Author with Strong “Malarkey Detector” Drawn to Difficult Subjects
by Nita Sweeney, author of the running and mental health memoir, Depression Hates a Moving Target: How Running with My Dog Brought Me Back from the Brink and co-creator of You Should Be Writing: A Journal of Inspiration & Instruction to Keep Your Pen Moving
Nita Sweeney (NS): Before we talk more specifically about writing, how have you been taking care of yourself during this wild and unpredictable time?
Lisa Braver Moss (LBM): Like many writers, I’m an introvert, so alone time doesn’t usually get to me. Also, my husband and I are quite companionable, and we walk for an hour every morning with our little poodle, Gooby. Starting out the day that way really helps. I feel very fortunate to have a nice home and plenty of yummy food and comfy clothes to wear—plus our (grown) kids live close by. More than that, I have fascinating creative projects to dig into, so I’m not in the painful position of pondering how to give my life meaning. All in all, I have little to complain about!NS: What brought you to writing?
LBM: It began as a practical matter. I was in my thirties, and I had something I very much wanted to express. I’d been an English major, and then a technical writer in the computer field, but I had to teach myself how to “listen” to my essay writing for tone, and how to communicate the material, which was controversial, in an effective way. It was a lot of trial and error. At first, I didn’t identify as a writer; I thought of myself as an activist trying to use language as well as possible to get my point across.
NS: Your many books (fiction and nonfiction) cover a wide range of topics. Is there a common theme or thread?
LBM: My first two books were both assignments from the publisher, so I didn’t have as much leeway for my own creativity as I’ve had with my more recent books. My very first book, Celebrating Family: Our Lifelong Bonds with Parents and Siblings, emphasized the deep positive connections that many of us feel for family throughout our lives. In contrast, Shrug, my 2019 autobiographical novel, centers on the dysfunctional aspects of family life: domestic violence and psychological warfare. I think the two contrasting themes, happy bonds and unhappy ones, can coexist. Actually, Celebrating Family touches on family dysfunction in places, while Shrug does celebrate the family bond in spite of its painful content.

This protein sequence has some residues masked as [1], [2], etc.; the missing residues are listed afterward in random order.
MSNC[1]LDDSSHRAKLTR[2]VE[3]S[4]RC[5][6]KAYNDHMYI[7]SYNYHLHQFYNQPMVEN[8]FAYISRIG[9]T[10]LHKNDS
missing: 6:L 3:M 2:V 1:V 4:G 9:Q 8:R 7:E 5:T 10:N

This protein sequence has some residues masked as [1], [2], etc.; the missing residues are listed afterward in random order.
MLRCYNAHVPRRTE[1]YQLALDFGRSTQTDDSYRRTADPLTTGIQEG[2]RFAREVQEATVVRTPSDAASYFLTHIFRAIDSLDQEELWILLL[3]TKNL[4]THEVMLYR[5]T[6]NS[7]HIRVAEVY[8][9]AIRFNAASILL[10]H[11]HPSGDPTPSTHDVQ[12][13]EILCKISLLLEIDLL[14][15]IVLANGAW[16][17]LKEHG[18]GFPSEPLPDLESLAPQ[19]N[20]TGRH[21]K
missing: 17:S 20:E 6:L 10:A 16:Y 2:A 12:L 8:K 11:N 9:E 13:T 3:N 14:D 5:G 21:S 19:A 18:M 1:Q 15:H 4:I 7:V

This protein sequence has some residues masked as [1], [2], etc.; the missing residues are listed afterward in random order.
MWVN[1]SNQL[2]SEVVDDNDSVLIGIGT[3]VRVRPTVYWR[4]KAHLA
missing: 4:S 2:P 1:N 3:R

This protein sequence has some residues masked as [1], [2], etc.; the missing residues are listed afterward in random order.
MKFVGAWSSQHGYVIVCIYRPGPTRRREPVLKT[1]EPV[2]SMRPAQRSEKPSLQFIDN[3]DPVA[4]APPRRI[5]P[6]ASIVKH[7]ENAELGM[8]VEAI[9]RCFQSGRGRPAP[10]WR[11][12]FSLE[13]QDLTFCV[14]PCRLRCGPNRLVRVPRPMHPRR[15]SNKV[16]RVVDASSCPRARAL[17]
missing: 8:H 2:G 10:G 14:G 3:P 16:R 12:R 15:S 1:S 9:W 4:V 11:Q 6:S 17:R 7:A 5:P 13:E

NS: You’ve also written extensively about the Jewish circumcision tradition.
LBM: Yes—in particular, why I find it problematic. It may seem like a strange subject, but to me, the issue remains a fascinating convergence of history, ethics, medicine, and sexuality. I wrote my first novel, The Measure of His Grief, about Jewish circumcision (to my knowledge, the first novel ever written about that topic). I also co-authored a book of ceremonies for non-circumcising families, Celebrating Brit Shalom, and have written many articles questioning this ancient tradition.
NS: Why take on such a tough topic?
LBM: I guess I like working on subjects that are difficult to write about and that I don’t see covered in the way I think they should be. Also, I have a very strong—let me put this politely—malarkey detector, and I don’t like being expected to feel a certain way. One is supposed to feel spiritually moved by the circumcision tradition. I didn’t, and I wanted to express that—but in a way that showed my deep love for Judaism.
NS: You also took on a tough topic in your coming-of-age novel Shrug.
LBM: Yes, there’s a similarity with Shrug in that again, domestic violence is a difficult topic to write about and doesn’t usually get discussed from the point of view of a child immersed in it. Having myself grown up with it, again, I don’t like being expected to have a certain set of feelings. I wanted to tell the story in a way that was emotionally authentic.
NS: What challenges did you face writing such a personal story?
LBM: Lots! The manuscript sat in a drawer, off and on, for over twenty years. I kept taking stabs at it, but somehow, I couldn’t get it right. I would pull it out, instantly see what was wrong with it, fix it, send it out to beta readers, spend weeks or months incorporating their feedback, send it out to agents, get rejected, and put it back in the drawer. This happened so many times that I wrote all my other books in between! So even though Shrug is my fifth book, in a way, it’s also my first book.